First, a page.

The councils can also provide a counterweight to a more centralized state. Political scientist Sara Motta writes in Reclaiming Latin America: Experiments in Radical Social Democracy that the communal councils “are an attempt to create a new set of state institutions that bypass the traditional state, and distribute power in a democratic and participatory manner.” The elasticity of the relationship between the grassroots and the state is tested here through a public empowered by state-created institutions—institutions that citizens can then use to challenge the traditional state if necessary.

The balancing act between remaining autonomous from the state and engaging it is described by council participant Edenis Guilarte in Reclaiming Latin America, “We must obtain the tools to be able to struggle against the bureaucracy and search for a way to get rid of leaders who want to control us, look to maintain their own power, and who divide the community.” In this sense, the councils can be a tool of emancipation. “What we are doing,” Guilarte explained, “is training, creating consciousness, which is a process that goes beyond repairing a road, obtaining a service, enabling access to water. It’s a macro process, a process of social change, a fight over ideas and practice.” The social bonds created by working on development projects through these state-created institutions can supersede the immediate goals of the actual project.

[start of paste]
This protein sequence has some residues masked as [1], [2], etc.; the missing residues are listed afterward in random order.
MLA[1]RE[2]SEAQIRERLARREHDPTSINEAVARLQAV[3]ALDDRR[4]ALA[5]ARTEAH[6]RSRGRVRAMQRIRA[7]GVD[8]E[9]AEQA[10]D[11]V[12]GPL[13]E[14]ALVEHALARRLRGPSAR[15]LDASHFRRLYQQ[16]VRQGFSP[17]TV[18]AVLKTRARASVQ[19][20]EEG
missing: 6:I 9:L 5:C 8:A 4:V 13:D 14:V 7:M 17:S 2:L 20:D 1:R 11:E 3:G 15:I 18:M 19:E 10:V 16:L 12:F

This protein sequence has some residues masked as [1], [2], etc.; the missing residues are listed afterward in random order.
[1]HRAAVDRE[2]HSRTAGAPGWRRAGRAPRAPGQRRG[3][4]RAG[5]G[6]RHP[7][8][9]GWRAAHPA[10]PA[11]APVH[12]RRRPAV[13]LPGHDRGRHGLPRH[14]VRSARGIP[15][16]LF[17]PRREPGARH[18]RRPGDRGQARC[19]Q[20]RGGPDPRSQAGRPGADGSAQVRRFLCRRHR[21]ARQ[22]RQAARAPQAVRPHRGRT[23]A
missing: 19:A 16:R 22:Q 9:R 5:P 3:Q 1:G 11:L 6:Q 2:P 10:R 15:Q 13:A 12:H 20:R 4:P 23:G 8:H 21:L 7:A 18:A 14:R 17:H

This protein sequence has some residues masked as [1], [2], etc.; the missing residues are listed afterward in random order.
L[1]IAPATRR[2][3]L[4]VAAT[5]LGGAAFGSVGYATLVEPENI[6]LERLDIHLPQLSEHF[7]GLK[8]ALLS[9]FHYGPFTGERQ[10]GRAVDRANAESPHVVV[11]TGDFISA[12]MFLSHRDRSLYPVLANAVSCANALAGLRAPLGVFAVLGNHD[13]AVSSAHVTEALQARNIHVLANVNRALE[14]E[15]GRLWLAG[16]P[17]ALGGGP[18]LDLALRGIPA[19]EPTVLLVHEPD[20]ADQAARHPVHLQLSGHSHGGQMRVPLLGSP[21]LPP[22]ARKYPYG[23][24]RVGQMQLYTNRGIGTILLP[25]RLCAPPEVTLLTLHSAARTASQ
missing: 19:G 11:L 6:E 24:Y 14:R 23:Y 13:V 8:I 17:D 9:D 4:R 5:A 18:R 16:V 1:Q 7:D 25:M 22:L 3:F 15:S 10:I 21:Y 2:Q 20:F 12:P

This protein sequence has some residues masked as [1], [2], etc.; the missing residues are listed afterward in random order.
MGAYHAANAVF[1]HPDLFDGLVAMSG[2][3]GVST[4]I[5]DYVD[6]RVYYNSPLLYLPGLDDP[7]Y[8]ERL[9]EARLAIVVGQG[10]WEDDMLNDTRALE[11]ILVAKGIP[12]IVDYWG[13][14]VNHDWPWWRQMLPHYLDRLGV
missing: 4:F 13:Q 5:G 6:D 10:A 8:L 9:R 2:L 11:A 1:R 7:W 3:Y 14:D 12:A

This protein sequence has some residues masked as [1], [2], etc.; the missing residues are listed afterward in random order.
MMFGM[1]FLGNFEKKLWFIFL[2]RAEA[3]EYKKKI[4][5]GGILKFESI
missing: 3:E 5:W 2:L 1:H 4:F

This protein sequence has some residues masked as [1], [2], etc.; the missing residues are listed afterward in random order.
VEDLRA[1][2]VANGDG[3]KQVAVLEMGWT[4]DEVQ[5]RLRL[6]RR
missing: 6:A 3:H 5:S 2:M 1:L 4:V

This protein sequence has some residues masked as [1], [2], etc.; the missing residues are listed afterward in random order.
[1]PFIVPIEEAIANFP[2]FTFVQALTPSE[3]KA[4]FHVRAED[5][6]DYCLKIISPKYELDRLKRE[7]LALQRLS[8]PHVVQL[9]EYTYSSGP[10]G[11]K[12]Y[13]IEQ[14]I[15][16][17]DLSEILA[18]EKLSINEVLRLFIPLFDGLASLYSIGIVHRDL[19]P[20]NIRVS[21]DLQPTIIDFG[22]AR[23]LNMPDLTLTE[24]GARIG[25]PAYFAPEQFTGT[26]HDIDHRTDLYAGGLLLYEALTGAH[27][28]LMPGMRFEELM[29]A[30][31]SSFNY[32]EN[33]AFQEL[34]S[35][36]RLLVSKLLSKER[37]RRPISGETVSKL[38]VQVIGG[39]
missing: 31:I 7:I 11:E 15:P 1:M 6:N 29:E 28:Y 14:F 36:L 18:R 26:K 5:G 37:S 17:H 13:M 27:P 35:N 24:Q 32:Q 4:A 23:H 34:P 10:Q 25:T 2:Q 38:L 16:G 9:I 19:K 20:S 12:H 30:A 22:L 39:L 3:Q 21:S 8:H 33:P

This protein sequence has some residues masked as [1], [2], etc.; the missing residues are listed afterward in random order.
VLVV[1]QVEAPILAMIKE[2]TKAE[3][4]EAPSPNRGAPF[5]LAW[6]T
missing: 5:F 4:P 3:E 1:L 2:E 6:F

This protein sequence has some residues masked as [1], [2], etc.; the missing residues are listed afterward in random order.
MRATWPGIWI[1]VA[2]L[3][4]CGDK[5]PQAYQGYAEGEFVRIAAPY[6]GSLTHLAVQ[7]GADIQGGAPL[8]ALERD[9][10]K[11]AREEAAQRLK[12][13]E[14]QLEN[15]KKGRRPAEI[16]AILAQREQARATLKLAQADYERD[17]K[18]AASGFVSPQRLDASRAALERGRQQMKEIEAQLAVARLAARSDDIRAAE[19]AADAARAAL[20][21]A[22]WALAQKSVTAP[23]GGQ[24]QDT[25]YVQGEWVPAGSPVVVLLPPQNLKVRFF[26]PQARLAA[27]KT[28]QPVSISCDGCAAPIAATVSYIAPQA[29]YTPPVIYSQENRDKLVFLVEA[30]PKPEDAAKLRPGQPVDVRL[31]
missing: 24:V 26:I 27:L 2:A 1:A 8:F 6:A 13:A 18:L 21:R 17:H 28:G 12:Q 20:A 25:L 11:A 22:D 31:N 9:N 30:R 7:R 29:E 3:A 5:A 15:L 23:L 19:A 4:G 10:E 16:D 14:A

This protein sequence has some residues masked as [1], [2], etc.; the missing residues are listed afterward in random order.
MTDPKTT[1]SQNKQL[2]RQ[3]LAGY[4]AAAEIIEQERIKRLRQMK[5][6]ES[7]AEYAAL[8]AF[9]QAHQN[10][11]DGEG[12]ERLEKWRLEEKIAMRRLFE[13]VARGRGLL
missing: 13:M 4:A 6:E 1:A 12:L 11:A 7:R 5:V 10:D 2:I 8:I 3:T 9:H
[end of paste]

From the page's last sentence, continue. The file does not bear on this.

While communal councils manage budgets and develop community projects, they also serve as a basis for networking and developing community ties, which are then useful beyond the councils’ work. For example, Ismila, a community activist in a Caracas neighborhood, explained that when the public water company Hidrolara didn’t respond to demands from her community to deal with a sewage backup for two days, the members of her communal council decided to take matters into their own hands.

Because they were used to working together, debating and organizing, it was easy to coordinate a trip to the Hidrolara offices and demand to speak with the person in charge of dealing with sewage emergencies. Together, they had to pressure the officials for two hours, but ended up returning to their community with an engineer to take care of the problem. Ismila said, “We learned today that Hidrolara is useless as an institution, it does not work for the communities. These officials think they know everything and don’t listen to the community until there’s a problem.” So while the bureaucracy posed a problem, the solidarity and sense of community developed through the communal councils helped to solve it. The communal councils provide the tools for local organizing, which has a great potential to dismiss government clientelism and assert autonomy, helping people to live and organize beyond the state.